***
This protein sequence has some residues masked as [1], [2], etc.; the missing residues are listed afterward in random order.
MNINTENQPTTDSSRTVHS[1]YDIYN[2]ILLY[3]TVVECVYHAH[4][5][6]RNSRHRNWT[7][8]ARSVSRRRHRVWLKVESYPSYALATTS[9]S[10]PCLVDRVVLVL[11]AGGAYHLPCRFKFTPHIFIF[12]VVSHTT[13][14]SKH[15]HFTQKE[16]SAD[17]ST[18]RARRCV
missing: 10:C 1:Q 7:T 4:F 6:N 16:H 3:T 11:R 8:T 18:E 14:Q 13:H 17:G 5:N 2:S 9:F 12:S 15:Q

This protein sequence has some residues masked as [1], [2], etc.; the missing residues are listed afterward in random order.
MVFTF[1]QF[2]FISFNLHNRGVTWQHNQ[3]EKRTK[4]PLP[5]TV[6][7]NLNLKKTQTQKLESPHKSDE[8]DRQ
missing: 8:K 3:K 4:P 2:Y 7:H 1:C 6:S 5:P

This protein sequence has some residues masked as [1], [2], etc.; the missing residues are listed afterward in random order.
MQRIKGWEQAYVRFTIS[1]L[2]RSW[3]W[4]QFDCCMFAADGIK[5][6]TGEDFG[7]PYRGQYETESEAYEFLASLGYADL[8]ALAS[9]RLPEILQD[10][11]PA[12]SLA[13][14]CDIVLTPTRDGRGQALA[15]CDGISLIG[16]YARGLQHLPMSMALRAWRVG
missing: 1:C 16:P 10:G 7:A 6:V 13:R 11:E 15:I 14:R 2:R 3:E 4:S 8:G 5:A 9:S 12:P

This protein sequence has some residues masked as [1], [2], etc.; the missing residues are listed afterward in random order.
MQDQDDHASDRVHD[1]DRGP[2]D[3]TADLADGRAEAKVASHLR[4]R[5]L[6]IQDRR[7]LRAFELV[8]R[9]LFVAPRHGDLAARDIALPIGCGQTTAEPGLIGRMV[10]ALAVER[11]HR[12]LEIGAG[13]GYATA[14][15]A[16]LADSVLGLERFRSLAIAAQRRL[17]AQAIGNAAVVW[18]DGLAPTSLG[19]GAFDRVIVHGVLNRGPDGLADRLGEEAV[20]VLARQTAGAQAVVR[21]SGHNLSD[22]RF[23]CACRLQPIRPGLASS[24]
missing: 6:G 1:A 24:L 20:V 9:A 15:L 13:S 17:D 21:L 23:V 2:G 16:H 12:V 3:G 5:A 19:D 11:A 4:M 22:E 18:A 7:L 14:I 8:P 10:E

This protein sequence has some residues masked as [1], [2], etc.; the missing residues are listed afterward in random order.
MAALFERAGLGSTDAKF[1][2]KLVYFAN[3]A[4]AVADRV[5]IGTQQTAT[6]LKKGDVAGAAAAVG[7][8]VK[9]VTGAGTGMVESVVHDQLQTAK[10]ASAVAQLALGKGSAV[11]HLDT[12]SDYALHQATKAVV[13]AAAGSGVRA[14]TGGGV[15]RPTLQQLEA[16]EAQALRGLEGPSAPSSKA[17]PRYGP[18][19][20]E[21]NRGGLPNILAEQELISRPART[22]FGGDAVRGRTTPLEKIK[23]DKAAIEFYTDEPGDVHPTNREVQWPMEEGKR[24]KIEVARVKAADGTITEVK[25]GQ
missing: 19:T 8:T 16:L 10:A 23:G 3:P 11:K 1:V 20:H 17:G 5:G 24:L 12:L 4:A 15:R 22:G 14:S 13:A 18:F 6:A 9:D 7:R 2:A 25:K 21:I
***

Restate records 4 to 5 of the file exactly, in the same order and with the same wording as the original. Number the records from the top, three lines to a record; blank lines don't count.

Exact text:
This protein sequence has some residues masked as [1], [2], etc.; the missing residues are listed afterward in random order.
MQDQDDHASDRVHD[1]DRGP[2]D[3]TADLADGRAEAKVASHLR[4]R[5]L[6]IQDRR[7]LRAFELV[8]R[9]LFVAPRHGDLAARDIALPIGCGQTTAEPGLIGRMV[10]ALAVER[11]HR[12]LEIGAG[13]GYATA[14][15]A[16]LADSVLGLERFRSLAIAAQRRL[17]AQAIGNAAVVW[18]DGLAPTSLG[19]GAFDRVIVHGVLNRGPDGLADRLGEEAV[20]VLARQTAGAQAVVR[21]SGHNLSD[22]RF[23]CACRLQPIRPGLASS[24]
missing: 6:G 1:A 24:L 20:V 9:A 15:L 13:S 17:D 21:L 23:V 2:G 16:H 12:V 3:G 5:A 19:D 11:A 4:M 22:E 18:A 7:L 14:I 8:P 10:E

This protein sequence has some residues masked as [1], [2], etc.; the missing residues are listed afterward in random order.
MAALFERAGLGSTDAKF[1][2]KLVYFAN[3]A[4]AVADRV[5]IGTQQTAT[6]LKKGDVAGAAAAVG[7][8]VK[9]VTGAGTGMVESVVHDQLQTAK[10]ASAVAQLALGKGSAV[11]HLDT[12]SDYALHQATKAVV[13]AAAGSGVRA[14]TGGGV[15]RPTLQQLEA[16]EAQALRGLEGPSAPSSKA[17]PRYGP[18][19][20]E[21]NRGGLPNILAEQELISRPART[22]FGGDAVRGRTTPLEKIK[23]DKAAIEFYTDEPGDVHPTNREVQWPMEEGKR[24]KIEVARVKAADGTITEVK[25]GQ
missing: 19:T 8:T 16:L 10:A 23:G 3:P 11:K 1:V 20:H 17:G 5:G 24:L 12:L 4:A 15:R 22:G 14:S 13:A 18:F 6:A 9:D 7:R 2:A 25:K 21:I